Fortunately at this time a few dedicated Bulldog enthusiasts made a concerted effort to locate some of the last of the hill Bulldogs and begin efforts to breed them, preserve them and foster a public awareness so their breeding programs could continue into perpetuity. Because of their work, the Bulldog, the breed that had toughed it out for so long against so many adversaries, could survive.

To say that today's American Bulldog is a direct descendant of the original working English Bulldog is not to say that a small percentage of other breeds have not been recently added, mostly in the 1970s when the AB was being rebuilt. The Mastiff/Bull breeds used in such outcrosses were descended in part from the working English Bulldog, Alaunt and other ancient molossers. Due to the low number of Old English Whites left, some breed out-crossing was inevitable to insure enough genetic diversity.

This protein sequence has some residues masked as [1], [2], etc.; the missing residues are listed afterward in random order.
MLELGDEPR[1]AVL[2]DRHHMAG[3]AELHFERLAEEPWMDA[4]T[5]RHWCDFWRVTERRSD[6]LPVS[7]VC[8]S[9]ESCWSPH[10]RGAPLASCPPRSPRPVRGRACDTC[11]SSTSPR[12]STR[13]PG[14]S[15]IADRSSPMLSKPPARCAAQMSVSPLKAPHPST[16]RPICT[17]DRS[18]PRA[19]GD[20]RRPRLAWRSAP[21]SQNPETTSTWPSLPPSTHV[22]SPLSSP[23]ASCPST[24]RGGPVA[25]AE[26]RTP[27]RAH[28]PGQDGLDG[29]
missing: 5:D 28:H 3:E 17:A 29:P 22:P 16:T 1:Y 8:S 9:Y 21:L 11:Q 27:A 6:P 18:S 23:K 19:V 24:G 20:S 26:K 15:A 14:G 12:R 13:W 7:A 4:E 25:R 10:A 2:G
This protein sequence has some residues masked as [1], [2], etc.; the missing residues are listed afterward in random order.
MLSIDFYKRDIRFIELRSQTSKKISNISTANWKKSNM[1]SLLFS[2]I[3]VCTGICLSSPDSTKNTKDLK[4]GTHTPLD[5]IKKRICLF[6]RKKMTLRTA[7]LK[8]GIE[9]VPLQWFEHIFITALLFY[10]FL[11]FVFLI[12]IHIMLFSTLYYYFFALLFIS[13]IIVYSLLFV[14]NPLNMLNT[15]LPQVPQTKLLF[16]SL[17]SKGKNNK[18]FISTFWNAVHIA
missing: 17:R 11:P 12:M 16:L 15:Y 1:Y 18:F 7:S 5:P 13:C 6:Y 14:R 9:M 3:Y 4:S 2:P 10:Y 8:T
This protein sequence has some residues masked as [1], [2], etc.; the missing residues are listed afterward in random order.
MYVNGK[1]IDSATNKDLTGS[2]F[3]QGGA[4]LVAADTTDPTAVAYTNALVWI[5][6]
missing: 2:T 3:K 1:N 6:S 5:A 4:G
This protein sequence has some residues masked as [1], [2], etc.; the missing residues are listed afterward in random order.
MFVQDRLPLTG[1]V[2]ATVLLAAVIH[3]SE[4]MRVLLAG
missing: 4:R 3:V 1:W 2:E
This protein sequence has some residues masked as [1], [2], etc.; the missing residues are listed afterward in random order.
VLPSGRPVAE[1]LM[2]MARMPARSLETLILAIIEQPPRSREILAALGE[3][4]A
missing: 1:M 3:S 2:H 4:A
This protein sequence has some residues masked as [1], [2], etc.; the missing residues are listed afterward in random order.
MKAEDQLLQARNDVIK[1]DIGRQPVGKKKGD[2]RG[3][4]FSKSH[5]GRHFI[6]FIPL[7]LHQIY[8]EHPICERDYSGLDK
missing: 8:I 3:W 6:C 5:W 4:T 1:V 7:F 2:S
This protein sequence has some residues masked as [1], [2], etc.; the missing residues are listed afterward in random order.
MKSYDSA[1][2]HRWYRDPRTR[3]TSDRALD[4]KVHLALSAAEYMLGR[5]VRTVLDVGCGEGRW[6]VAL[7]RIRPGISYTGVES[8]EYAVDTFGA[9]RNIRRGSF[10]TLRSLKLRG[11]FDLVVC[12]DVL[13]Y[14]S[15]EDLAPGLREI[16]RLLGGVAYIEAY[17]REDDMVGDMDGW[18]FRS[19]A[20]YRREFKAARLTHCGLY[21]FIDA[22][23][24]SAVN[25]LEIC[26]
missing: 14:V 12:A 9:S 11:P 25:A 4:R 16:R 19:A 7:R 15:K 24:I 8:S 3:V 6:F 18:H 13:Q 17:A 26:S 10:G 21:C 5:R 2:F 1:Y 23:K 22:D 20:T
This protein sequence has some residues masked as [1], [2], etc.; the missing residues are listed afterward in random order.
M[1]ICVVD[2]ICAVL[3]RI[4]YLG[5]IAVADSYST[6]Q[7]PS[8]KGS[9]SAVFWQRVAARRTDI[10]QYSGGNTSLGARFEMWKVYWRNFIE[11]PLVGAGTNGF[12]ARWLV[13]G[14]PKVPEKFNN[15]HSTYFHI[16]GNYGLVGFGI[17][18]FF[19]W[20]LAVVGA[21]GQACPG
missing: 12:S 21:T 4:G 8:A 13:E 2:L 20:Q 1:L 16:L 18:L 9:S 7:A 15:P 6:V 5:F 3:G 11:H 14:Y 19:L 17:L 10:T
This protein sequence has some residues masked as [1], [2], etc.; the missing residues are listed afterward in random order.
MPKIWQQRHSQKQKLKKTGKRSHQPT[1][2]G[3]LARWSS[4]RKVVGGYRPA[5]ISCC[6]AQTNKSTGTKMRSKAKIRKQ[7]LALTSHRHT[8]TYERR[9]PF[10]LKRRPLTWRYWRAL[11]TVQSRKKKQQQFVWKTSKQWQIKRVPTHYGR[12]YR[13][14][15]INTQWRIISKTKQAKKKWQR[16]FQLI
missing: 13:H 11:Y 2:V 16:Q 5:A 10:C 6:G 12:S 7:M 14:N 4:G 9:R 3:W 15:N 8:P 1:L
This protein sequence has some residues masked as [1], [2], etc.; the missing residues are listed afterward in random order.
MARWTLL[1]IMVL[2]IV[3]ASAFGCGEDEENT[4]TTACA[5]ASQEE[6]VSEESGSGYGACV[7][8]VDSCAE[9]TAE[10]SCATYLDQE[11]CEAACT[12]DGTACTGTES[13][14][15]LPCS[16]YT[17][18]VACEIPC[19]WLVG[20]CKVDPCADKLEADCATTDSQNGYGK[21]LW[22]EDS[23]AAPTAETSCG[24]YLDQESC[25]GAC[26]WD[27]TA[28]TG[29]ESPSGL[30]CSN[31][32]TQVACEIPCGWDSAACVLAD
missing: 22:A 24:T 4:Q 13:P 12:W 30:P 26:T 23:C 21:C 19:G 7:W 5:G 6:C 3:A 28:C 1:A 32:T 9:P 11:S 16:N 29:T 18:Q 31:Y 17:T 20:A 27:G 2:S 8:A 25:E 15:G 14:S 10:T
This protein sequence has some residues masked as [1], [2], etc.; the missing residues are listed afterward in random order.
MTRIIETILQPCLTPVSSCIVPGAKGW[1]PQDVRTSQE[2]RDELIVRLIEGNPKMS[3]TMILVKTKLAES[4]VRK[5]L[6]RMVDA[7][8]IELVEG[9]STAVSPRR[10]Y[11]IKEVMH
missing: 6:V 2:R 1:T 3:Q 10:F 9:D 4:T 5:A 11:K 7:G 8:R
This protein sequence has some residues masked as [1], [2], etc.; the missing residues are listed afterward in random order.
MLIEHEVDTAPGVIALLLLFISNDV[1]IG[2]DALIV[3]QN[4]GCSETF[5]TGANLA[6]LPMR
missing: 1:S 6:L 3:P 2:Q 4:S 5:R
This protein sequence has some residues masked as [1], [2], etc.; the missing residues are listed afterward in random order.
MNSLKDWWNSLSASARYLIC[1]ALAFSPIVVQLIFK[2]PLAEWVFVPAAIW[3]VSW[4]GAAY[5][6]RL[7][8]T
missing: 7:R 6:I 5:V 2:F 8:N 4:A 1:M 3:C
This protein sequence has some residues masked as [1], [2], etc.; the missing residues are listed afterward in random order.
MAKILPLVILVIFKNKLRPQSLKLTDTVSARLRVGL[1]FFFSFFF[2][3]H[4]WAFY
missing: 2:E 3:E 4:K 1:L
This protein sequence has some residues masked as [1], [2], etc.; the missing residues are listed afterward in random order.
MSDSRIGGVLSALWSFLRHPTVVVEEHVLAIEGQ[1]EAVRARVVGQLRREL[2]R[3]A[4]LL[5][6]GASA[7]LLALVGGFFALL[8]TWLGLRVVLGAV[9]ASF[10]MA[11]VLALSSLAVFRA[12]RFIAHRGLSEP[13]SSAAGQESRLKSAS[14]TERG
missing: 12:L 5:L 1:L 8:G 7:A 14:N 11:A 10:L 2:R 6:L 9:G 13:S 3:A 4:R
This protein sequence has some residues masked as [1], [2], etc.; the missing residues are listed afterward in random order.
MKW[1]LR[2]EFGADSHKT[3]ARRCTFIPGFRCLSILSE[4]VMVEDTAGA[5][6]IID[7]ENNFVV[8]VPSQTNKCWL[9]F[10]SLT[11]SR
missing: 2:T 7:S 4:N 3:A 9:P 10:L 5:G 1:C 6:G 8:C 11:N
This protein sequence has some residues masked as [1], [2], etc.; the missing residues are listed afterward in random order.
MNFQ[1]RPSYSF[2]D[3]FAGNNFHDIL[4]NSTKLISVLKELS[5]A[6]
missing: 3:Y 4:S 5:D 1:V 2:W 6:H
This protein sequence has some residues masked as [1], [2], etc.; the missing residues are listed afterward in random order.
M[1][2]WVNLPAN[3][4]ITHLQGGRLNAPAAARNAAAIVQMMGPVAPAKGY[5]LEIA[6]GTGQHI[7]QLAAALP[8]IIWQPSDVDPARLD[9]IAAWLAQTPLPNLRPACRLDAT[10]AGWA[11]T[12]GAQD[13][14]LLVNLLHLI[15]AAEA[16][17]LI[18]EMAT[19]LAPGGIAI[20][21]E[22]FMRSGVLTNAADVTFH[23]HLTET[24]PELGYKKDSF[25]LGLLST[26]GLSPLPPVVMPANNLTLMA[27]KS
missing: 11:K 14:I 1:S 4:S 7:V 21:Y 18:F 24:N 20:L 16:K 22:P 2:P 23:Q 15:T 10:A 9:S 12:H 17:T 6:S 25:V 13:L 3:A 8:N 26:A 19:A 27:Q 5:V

Johnson and Scott Types

The principal architects of today's American Bulldog are Allen Scott and John D. Johnson. From the breeding programs of these two men, two distinct strains have emerged, commonly called the Johnson type and the Scott type. The former is a larger, wider dog with more bone, pendulous lips, an undershot jaw, facial wrinkles and a shorter muzzle. The Johnson type resembles an athletic, tightly built, white Bullmastiff. The Scott type looks like a large, coarse, leggy, white Pit Bull.